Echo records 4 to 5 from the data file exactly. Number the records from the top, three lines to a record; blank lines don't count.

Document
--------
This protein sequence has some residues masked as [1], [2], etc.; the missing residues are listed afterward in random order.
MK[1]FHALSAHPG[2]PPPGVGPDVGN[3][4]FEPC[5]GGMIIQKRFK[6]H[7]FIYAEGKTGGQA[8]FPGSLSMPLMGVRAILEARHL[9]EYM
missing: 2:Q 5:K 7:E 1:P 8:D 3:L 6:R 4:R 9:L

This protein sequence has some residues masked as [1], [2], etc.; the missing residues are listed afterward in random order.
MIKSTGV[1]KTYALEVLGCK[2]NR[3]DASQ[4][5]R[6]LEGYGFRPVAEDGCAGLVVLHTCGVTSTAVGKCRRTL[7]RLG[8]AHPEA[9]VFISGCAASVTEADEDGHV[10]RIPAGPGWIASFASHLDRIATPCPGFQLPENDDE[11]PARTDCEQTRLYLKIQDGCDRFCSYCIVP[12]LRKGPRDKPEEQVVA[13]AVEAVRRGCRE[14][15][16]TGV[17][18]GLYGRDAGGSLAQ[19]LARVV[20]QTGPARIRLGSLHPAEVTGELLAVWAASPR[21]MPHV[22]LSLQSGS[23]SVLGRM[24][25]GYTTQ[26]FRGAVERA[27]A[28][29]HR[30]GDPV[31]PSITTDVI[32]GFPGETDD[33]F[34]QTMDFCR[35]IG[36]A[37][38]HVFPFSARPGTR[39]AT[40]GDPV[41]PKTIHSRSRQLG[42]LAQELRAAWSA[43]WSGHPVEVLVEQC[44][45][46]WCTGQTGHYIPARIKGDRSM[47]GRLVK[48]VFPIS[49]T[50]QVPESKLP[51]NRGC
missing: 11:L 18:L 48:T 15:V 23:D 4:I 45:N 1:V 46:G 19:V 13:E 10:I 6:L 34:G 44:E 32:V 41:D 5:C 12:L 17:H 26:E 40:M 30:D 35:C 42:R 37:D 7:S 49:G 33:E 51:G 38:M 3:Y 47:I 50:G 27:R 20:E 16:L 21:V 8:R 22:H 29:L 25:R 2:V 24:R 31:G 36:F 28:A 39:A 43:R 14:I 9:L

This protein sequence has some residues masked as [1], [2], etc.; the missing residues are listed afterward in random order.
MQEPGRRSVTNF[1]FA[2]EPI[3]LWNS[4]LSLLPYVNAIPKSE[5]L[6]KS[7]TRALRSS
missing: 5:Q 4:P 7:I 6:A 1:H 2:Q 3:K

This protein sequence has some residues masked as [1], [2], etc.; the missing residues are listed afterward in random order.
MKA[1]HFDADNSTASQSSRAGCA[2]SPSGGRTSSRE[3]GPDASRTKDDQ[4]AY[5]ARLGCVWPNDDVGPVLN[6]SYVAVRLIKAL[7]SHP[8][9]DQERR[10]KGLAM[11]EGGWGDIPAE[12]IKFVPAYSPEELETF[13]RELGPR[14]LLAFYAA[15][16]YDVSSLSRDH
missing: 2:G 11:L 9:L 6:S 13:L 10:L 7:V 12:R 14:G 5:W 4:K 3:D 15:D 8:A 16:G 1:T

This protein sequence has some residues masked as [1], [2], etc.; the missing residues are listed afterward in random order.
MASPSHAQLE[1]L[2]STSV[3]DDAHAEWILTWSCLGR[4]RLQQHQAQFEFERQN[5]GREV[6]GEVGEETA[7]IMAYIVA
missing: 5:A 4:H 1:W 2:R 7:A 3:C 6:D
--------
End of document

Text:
This protein sequence has some residues masked as [1], [2], etc.; the missing residues are listed afterward in random order.
MKA[1]HFDADNSTASQSSRAGCA[2]SPSGGRTSSRE[3]GPDASRTKDDQ[4]AY[5]ARLGCVWPNDDVGPVLN[6]SYVAVRLIKAL[7]SHP[8][9]DQERR[10]KGLAM[11]EGGWGDIPAE[12]IKFVPAYSPEELETF[13]RELGPR[14]LLAFYAA[15][16]YDVSSLSRDH
missing: 2:G 11:L 9:L 6:S 13:L 10:L 7:V 12:R 14:G 5:W 4:K 3:D 15:D 8:A 16:G 1:T

This protein sequence has some residues masked as [1], [2], etc.; the missing residues are listed afterward in random order.
MASPSHAQLE[1]L[2]STSV[3]DDAHAEWILTWSCLGR[4]RLQQHQAQFEFERQN[5]GREV[6]GEVGEETA[7]IMAYIVA
missing: 5:A 4:H 1:W 2:R 7:A 3:C 6:D